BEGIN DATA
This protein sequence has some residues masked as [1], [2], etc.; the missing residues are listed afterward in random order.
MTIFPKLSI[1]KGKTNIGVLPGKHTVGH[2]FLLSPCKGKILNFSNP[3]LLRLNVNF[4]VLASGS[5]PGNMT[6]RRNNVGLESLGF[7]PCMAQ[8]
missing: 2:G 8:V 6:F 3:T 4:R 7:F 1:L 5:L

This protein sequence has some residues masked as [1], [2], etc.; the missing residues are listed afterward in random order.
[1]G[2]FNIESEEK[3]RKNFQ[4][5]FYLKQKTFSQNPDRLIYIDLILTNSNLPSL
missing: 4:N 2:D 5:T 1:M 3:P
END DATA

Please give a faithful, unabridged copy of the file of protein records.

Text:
This protein sequence has some residues masked as [1], [2], etc.; the missing residues are listed afterward in random order.
MTIFPKLSI[1]KGKTNIGVLPGKHTVGH[2]FLLSPCKGKILNFSNP[3]LLRLNVNF[4]VLASGS[5]PGNMT[6]RRNNVGLESLGF[7]PCMAQ[8]
missing: 2:G 8:V 6:F 3:T 4:R 7:F 1:L 5:L

This protein sequence has some residues masked as [1], [2], etc.; the missing residues are listed afterward in random order.
[1]G[2]FNIESEEK[3]RKNFQ[4][5]FYLKQKTFSQNPDRLIYIDLILTNSNLPSL
missing: 4:N 2:D 5:T 1:M 3:P